Review by The Vic Viper

Reviewed: 11/30/04 | Updated: 02/28/05

A high price tag and limited software library keeps Apple computers from being a perfect alternative to PCs

Apple makes great hardware that is both reliable and powerful, that goes without saying. Unfortunately Apple computers simply do not have the software that can the majority of people need, especially gamers. What software it does get is usually released as a side project after the Windows version is finished, especially with freeware programs. The vast majority of the software that is available (MS Office, Firefox, Macromedia Studio, Photoshop, etc.) is also available for Windows. Macintosh computers are great for two types of people - graphic designers/editors and people who only use computers for word processing, browsing the Internet, and such.

Apple's newest operating system, the OS X (version 10.3 is the latest at the time of this review), is UNIX at it's core, which means it is extremely reliable, fast, and secure. This cannot be disputed. Viruses are practically non-existent, crashes are very infrequent, and almost always a problem with the application, not the OS. With OS X I’ve had one complete system lockup (similar to a Blue Screen of Death with Windows, except the screen didn’t go blue). I’m pretty sure that this was caused by something Firefox was doing, so I’m not even blaming Apple for it.

There are actually four different categories of Apple computers-laptops, desktops, the Mac mini, and PowerMacs. The laptops are excellent, and come in 12", 15", and 17". In my experience the 12" screen is too small to see and the 17" is too big to be portable, however the 15" is the perfect middle ground. Now, there are three different types of desktops, which is Apple's excellent attempt at satisfying everyone. The first type is the eMac/iMac, which is the all-in-one piece where the hardware components are all in the same unit as the monitor. This is great for the typical user who will never need open up their computers to replace parts. Easy to set up since you only have a couple of wires (power, keyboard, mouse, maybe a few others), this is the perfect computer for people who don't know, or want to know, anything about computer hardware. It is a bit more expensive than most mid-range PCs, but if you’d prefer an all-in-one-box it’s worth the extra cost.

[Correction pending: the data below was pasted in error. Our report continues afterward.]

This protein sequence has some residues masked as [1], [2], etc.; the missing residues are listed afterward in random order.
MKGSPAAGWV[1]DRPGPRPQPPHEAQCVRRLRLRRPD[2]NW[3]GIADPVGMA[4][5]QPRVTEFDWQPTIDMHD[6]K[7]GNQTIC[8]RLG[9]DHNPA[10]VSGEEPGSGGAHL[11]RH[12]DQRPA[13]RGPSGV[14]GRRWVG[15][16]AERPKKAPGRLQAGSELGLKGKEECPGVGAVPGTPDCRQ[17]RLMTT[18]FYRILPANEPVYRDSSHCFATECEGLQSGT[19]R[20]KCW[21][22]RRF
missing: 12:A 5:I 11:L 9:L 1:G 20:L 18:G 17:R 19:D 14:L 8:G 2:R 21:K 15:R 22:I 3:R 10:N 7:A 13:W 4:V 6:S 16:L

The second other type of desktop is the PowerMac, which in terms of design, is a shiny PC. It functions just like a PC, so you'll have to connect all the cables to a separate monitor, speakers, etc, etc. The tradeoff is that you can now easily open it up swap out components such as drives and cards. This is the computer for the more knowledgeable user (you know, the kind MS likes to assume everybody is?)

The brand new, third alternative is the Mac mini, which is Apple’s newest line of budget computers. Starting at a mere $500 (though you’ll probably end up spending $700 or so after upgrading, plus you’ll have to buy a monitor, keyboard, and mouse separately if you don’t have one already), the system is not only a very decent low-end system, it is also tiny. By tiny I mean it is literally the size of the box that an iPod comes in.

Internally the OS X may be magnificent; however the GUI is, in my opinion, worse that Windows. In all fairness this is probably because I've been primarily using Windows/Linux for so long, but I cannot get accustomed to the interface. Mac operating systems have a much more artistic flare to them, which appeals to many people, just not me. To me a computer is a tool, not an experience. When I toast a bagel, I don’t want the “General Electric Experience;” I want a bagel. Same with a computer, I want to do what I need to get done and that’s it.